In any case, the voting system worked in favour of the two dominant parties. The Conservative Party remained attractive to the middle classes and the BUF was unable to compete with Labour and the trade unions for the support of the unemployed. As the economy improved in the 1930s, the attraction of a political alternative diminished. The Communists and the Fascists met and fought from time to time, but the habit never became a public menace as it had been in Berlin in the Thirties where it was extremely easy for anyone to be caught up in some skirmish between Nazis and Communists and be beaten up or, quite often, never heard of again.

Below: A press picture from ‘The Daily Worker’  of a great united anti-fascist protest in Trafalgar Square in 1937. Mosley and his followers are seen giving the Nazi salute, their demonstration ringed by a great phalanx of anti-fascists, their clenched fists raised in the salute of the ‘United Front’. Interestingly, despite the hatred, each side nurtured for each other, a single line of policemen was all that separated the opponents and the protest passed without violence, Mosley’s speech being drowned out by the mass singing of ‘The Internationale’ and ‘The Red Flag’.  The demonstrators then kept up a continual barrage of anti-fascist slogans.  

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Below: A counter-rally organised by the BUF in Bermondsey in 1938. May Day was traditionally a Socialist festival. The Fascist salute, taken very seriously by the party, was regarded as richly comic by most of the public. 

A Popular Front – Parliamentary Politics & Protest:

In January 1937, the first issue of Tribune was published, its controlling board including Bevan, Cripps, Laski, H N Brailsford and Ellen Wilkinson. Later that month the United Campaign was launched at a great meeting at the Manchester Free Trade Hall. Stafford Cripps, James Maxton and Harry Pollitt appeared on the platform, and Nye Bevan, Tom Mann, Willie Gallacher and Fenner Brockway were among the principal signatories to the manifesto. As the non-interventionist right-wing fought back, the United Front packed meeting after meeting with thousands of Labour, ILP, Socialist League, Communist and trade union supporters, organising practical aid for their Spanish comrades with devoted intensity. Eventually, the Popular Front won wide acceptance, with David Lloyd George and Harry Pollitt sharing a platform and Clement Attlee visiting the remaining International Brigade soldiers in Spain.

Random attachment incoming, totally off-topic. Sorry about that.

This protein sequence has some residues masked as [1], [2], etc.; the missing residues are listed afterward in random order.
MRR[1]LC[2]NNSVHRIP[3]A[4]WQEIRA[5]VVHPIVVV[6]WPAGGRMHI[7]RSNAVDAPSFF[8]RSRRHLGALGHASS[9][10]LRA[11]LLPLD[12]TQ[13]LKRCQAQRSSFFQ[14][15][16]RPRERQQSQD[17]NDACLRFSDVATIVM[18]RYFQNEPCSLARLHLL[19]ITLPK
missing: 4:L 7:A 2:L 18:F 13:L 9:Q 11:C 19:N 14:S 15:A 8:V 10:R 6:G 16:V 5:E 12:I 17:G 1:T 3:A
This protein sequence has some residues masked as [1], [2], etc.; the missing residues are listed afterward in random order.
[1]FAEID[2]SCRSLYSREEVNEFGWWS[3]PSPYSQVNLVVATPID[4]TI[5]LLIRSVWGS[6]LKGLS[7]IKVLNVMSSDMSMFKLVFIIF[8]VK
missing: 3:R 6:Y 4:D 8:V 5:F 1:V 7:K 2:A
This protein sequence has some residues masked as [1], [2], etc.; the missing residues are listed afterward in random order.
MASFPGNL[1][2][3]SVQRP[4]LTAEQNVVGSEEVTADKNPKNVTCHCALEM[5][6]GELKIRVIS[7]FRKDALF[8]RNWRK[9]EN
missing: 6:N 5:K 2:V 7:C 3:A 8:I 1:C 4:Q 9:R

From its outset, the Spanish Civil War had absorbed the attention of the international community. It served as a kind of litmus test for whether democracy would survive or Fascism would triumph. In 1938, the outcome of this ideological conflict was more unsure than ever. The official line of the powers, sanctioned by the League of Nations, remained one of non-intervention, a policy willfully ignored by Italy, Germany and the Soviet Union. The extreme polarisation of political forces inside Spain, together with the active intervention of Italy and Germany on behalf of the insurgents and the Soviet Union supposedly championing the cause of the Left, turned the Spanish Civil War into the ideological cause célebre of the late 1930s. Conscious that the conflict accentuated the division of Europe into Left and Right, the National Labour MP, Harold Nicolson inclined towards a more robust anti-Franco line in the belief that the government had been ‘weak and confused over the Spanish question’. At a dinner party, he told Anthony Eden, the Foreign Secretary, that he wanted ‘the Reds to win’. The destruction of Guernica, the ancient Basque capital, on 26 April 1937 by bombers of the German Kondor Legion had reinforced his feelings. He wrote to his wife Vita …

… I do so loathe this war. I really feel that barbarism is creeping over the earth again and that mankind is going backward.

At the end of February 1938, Anthony Eden resigned as Foreign Secretary, ostensibly over Chamberlain’s precipitate and inept handling of Anglo-Italian relations. As a National Labour MP, there was nothing Harold Nicolson could do about the doleful events in Germany, but Eden’s resignation affected him deeply. He had loyally upheld Eden’s handling of British foreign policy, and did not want to become ‘one of Winston’s brigade’. But he had come to the unavoidable conclusion that ‘National Labour’ had ceased to exist as a separate entity. Nicolson was determined to defend Eden, whose resignation speech, muddled and indecisive, had not gone down well. The Foreign Secretary, he revealed to the restless MPs, had resigned not over ‘a little point of procedure’, but on ‘a great question of principle’. He lashed into Italy, …

… a country which has continuously, consistently, deliberately and without apology, violated every engagement into which she has ever entered … our great principles of policy … the rule of law , the theory of the League of Nations, the belief in the sanctity of treaties … butchered to make a Roman holiday.

His speech was warmly received by other critics of Chamberlain’s government, including Lloyd George and Churchill. Supporters of the government thought it damaging to ‘the cause of peace’. But Nicolson had no doubt that Chamberlain was blindly leading the country into a political and diplomatic minefield: